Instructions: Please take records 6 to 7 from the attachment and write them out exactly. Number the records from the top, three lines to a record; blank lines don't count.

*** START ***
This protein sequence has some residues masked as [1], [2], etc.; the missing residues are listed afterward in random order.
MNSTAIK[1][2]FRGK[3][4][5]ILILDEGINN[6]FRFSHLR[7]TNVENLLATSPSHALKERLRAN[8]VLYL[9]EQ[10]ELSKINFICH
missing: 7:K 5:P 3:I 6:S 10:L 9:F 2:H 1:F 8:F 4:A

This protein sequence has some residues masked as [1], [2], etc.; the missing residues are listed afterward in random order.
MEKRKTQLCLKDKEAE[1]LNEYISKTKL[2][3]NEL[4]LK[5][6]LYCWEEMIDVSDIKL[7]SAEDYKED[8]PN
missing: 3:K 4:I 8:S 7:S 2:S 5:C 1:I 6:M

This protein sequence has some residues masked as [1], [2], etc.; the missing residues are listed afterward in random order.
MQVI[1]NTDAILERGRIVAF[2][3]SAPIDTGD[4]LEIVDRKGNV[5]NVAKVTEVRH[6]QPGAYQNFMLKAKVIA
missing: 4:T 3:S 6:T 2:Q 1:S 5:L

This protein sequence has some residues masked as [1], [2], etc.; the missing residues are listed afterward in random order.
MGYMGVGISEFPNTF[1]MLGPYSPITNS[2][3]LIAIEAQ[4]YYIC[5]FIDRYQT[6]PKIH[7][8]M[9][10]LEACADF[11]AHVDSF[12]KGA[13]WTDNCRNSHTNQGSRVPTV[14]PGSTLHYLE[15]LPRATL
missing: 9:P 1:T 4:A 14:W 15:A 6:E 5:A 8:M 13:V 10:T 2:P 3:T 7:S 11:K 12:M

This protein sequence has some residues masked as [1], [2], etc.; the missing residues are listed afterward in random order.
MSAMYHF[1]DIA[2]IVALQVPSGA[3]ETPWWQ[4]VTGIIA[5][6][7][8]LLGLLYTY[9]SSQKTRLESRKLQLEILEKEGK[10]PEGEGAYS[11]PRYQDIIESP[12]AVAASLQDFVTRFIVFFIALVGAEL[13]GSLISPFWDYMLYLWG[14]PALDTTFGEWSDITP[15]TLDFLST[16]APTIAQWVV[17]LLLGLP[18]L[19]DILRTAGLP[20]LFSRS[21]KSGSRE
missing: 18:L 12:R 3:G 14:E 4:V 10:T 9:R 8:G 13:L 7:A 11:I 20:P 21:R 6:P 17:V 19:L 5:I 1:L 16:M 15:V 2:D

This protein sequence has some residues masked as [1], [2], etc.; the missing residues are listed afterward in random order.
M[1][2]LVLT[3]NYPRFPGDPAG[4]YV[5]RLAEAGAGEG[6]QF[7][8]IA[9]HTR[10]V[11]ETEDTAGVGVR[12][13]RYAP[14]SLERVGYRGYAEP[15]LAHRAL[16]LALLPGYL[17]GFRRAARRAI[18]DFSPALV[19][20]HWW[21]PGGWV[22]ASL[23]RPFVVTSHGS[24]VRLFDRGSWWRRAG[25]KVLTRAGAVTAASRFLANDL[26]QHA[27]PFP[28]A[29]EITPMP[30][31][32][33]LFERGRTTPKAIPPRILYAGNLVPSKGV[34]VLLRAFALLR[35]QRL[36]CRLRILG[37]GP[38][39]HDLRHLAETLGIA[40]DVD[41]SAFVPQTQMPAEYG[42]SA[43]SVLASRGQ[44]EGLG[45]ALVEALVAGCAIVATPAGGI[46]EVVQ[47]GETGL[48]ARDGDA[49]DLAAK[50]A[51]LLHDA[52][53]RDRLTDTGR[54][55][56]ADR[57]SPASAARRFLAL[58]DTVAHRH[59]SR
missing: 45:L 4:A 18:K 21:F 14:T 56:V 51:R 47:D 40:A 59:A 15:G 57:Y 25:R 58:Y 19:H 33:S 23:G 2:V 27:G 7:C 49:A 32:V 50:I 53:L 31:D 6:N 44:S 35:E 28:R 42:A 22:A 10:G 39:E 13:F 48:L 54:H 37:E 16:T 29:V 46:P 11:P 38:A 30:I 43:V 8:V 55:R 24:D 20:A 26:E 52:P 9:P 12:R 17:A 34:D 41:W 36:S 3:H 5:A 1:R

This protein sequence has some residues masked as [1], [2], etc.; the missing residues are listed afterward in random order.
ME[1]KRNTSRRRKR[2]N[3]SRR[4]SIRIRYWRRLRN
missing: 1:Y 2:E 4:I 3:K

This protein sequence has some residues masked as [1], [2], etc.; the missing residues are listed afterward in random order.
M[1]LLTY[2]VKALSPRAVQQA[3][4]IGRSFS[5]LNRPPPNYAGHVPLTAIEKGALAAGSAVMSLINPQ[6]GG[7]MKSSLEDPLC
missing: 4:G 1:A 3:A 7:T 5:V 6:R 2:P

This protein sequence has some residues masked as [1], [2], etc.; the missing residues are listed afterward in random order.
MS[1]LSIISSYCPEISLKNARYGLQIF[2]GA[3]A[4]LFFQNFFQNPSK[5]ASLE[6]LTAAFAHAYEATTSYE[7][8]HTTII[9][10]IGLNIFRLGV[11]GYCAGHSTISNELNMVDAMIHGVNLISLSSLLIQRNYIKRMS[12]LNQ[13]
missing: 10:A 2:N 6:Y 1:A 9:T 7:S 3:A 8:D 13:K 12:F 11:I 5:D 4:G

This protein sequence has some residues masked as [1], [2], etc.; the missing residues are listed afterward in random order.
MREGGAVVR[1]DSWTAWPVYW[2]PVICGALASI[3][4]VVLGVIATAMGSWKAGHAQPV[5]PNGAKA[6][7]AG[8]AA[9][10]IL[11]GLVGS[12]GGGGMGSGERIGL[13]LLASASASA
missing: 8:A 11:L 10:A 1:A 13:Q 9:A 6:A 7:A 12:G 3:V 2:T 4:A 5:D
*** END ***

This protein sequence has some residues masked as [1], [2], etc.; the missing residues are listed afterward in random order.
M[1][2]LVLT[3]NYPRFPGDPAG[4]YV[5]RLAEAGAGEG[6]QF[7][8]IA[9]HTR[10]V[11]ETEDTAGVGVR[12][13]RYAP[14]SLERVGYRGYAEP[15]LAHRAL[16]LALLPGYL[17]GFRRAARRAI[18]DFSPALV[19][20]HWW[21]PGGWV[22]ASL[23]RPFVVTSHGS[24]VRLFDRGSWWRRAG[25]KVLTRAGAVTAASRFLANDL[26]QHA[27]PFP[28]A[29]EITPMP[30][31][32][33]LFERGRTTPKAIPPRILYAGNLVPSKGV[34]VLLRAFALLR[35]QRL[36]CRLRILG[37]GP[38][39]HDLRHLAETLGIA[40]DVD[41]SAFVPQTQMPAEYG[42]SA[43]SVLASRGQ[44]EGLG[45]ALVEALVAGCAIVATPAGGI[46]EVVQ[47]GETGL[48]ARDGDA[49]DLAAK[50]A[51]LLHDA[52][53]RDRLTDTGR[54][55][56]ADR[57]SPASAARRFLAL[58]DTVAHRH[59]SR
missing: 45:L 4:A 18:K 21:F 14:T 56:V 51:R 47:D 40:A 59:A 15:G 57:Y 25:R 58:Y 19:H 33:S 23:G 2:V 27:G 7:C 49:A 32:V 50:I 53:L 31:D 6:N 44:S 35:E 28:R 42:A 22:A 10:G 39:E 13:F 48:L 54:H 37:E 16:T 29:V 46:P 11:P 38:A 30:I 43:V 8:V 55:R 24:D 20:A 26:E 52:P 9:P 12:R 17:A 34:D 41:W 36:S 3:H 5:A 1:R

This protein sequence has some residues masked as [1], [2], etc.; the missing residues are listed afterward in random order.
ME[1]KRNTSRRRKR[2]N[3]SRR[4]SIRIRYWRRLRN
missing: 1:Y 2:E 4:I 3:K